The second try at the taxes was better, but not in a good way. A small payment to the feds became a small refund, but a large payment to the Hoosiers became a large refund, which means only one thing — I made a big mistake either the first or the second time, and now I get to spend at least part of tomorrow going over two 25-page tax returns, looking for discrepancies.
Maybe in the afternoon, I can have hemorrhoid surgery, too.
Fortunately, however, you can share in the day’s bloggage.
As my little girl gets older, a lot of parenting decisions that looked easy early on are becoming more…complicated. Take profanity, for instance. I’ve always followed a don’t-freak-out policy: Don’t swear in front of her (with rare exceptions, as when I break a nail below the quick), restrict her exposure to potty-mouth media, but when the occasional mortar shell penetrates the perimeter, I try not to panic. I’m a writer, and I figure one thing I can teach her is the power of language along its full range. And you can’t do that if you’re wetting your pants every time her ears are sullied.
My old neighbor Chuck swore like the Leatherneck he was, but always creatively, and always amusingly. His favorite all-purpose slur was “flatdick,” and I have to say, it’s an unappreciated gem. I wish I heard it more often on “Deadwood,” instead of the incessant f-bombs and the like. It’s one thing to frankly acknowledge that the 19th century was a nasty place to be; it’s quite another to litter your dialogue with so many potholes of profanity it’s nearly incomprehensible. (Poor Mr. Wu, a Chinese character who has to wear a pillbox hat and a pigtail and whose only English word is “cocksuckah” — no wonder he’s so crabby.)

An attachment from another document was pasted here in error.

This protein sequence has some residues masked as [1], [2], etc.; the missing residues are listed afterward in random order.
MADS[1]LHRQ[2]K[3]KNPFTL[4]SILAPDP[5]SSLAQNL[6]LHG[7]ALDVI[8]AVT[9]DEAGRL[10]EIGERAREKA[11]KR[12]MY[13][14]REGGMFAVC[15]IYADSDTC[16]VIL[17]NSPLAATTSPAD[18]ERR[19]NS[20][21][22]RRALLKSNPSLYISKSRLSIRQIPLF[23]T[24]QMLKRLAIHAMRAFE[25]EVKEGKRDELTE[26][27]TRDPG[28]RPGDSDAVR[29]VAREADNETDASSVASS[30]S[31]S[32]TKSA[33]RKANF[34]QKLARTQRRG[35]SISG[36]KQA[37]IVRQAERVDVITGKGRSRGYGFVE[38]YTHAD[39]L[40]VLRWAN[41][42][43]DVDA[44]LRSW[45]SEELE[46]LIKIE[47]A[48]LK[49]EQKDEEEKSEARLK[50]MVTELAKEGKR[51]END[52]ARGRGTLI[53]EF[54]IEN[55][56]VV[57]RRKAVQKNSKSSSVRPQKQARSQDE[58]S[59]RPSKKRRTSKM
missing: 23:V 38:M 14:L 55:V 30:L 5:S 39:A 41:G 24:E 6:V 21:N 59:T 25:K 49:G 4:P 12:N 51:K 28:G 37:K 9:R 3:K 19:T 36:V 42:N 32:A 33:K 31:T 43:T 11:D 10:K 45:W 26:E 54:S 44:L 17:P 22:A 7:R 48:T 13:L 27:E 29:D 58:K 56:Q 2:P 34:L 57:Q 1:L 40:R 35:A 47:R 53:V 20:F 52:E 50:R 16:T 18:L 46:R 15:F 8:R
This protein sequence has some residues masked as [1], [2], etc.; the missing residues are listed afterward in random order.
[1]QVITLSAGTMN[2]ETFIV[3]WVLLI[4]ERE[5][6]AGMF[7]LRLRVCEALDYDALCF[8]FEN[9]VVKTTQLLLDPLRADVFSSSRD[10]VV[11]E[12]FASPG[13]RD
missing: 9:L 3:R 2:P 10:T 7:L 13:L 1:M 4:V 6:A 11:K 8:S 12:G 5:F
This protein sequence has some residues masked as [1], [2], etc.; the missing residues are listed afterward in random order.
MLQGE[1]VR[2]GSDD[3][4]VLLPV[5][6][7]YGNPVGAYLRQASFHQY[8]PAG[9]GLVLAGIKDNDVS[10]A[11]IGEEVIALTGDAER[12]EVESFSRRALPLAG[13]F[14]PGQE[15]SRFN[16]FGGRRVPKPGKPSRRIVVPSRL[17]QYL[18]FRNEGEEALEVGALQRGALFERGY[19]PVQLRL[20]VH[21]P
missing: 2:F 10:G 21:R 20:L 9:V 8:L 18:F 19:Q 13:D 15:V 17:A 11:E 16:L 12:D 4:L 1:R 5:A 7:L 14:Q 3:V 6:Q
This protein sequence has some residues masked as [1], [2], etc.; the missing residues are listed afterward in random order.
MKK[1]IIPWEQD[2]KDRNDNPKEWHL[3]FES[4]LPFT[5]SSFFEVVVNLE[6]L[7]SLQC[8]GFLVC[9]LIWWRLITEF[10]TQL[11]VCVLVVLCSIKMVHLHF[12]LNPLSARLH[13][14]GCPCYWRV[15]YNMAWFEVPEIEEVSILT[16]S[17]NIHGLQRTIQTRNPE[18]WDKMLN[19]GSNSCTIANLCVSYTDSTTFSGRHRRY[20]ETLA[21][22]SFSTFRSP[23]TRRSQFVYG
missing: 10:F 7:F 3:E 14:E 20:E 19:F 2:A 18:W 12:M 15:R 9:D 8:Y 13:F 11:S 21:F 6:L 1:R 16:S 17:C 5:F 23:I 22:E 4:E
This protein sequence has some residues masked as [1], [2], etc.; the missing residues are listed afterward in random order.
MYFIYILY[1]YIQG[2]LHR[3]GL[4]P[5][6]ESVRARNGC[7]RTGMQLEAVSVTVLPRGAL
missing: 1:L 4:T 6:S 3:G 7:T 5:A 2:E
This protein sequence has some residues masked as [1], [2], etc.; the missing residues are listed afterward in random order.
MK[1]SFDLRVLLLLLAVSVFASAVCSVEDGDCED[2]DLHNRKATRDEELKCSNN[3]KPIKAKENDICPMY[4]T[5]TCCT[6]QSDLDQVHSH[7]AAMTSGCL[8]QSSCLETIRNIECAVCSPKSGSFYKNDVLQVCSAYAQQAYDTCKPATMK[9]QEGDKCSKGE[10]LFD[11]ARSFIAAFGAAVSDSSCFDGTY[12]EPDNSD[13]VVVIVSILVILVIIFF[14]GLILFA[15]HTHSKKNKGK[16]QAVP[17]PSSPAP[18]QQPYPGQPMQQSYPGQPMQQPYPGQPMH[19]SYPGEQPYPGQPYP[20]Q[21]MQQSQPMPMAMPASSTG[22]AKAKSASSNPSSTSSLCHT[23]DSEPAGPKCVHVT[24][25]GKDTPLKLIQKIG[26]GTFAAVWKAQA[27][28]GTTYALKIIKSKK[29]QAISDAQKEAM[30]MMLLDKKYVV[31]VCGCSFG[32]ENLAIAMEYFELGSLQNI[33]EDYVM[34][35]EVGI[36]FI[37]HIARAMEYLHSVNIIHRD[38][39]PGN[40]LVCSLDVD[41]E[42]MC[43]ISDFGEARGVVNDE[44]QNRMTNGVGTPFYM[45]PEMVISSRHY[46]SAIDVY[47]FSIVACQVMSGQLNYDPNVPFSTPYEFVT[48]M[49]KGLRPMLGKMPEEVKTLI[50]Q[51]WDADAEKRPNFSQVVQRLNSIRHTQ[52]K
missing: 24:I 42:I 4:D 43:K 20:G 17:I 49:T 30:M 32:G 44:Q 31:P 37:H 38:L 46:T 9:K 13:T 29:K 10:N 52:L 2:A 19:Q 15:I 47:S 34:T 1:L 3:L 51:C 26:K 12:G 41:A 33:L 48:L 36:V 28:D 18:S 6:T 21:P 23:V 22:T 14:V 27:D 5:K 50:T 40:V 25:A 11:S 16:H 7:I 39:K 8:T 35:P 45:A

So I was interested to read this WashPost story about the losing campaign against profanity on the playground, if only because I agree with the educator who observed, “There are words virtually disappearing from our English language,” O’Connor said. “When people are mad, what do they say? They say they are pissed off or [expletive] pissed off. No range. There is a big difference between being upset or livid. There is a big difference between irritated and infuriated.”
Or being f—ing infurated at some flatdick, I always say.
I have hopes for the future, though. Kate had dinner at the neighbors’, where roast chicken was served. In our home, roast chicken is known as Chicken With a Lemon Up Its Butt. I asked if she’d mentioned this at table, and was heartened to hear that she hadn’t, since she’d picked up on the fact that next door, it would be Chicken With a Lemon Up Its Bottom.
When I named my daughter Katharine, I knew I was choosing one of humanity’s oldest female names. I thought anything that has lasted since ancient Greece ought to have legs for her lifetime. (Unlike Nancy, which is the Gertrude of the 21st century.) I didn’t think of it as a “white” name, but that’s probably the luxury of being in the ethnic majority. What about “black” names? Read A Roshonda by any Other Name to get an economist’s take on it.
I didn’t know Andrea Dworkin died over the weekend, but I’m glad I know Susie Bright had something to say about it.
Finally, I knew my old pal Mark Brunswick was in Iraq writing about the Minnesota National Guard units there, but I didn’t know he was keeping a blog about it until he returned. I liked the entry on Easter Sunday in lovely Baghdad: Surreal moment of the day: Saddam’s Presidential Palace in the Green Zone in Baghdad. Easter Sunday. Poolside. Plastic bunnies and eggs and ‘Happy Easter’ signs tacked up all over the place. Muscular soldiers with tattoos lounging. Rick James’ ‘Super Freak’ blasting through the stereo speakers.
Saddam’s Presidential Palace now serves as home base for the U.S. ambassador, various generals and others. Its grandeur remains a testament to Saddam’s ego. The main mess hall is in the ballroom, as ornate and intricate a marbled room as you will find anywhere. It is said that sculptures of Saddam were everywhere inside the ballroom before the invasion, but there is not an image of him anywhere now.
‘Where did they all go?’ one soldier was asked recently.
‘Ebay,’ was his reply.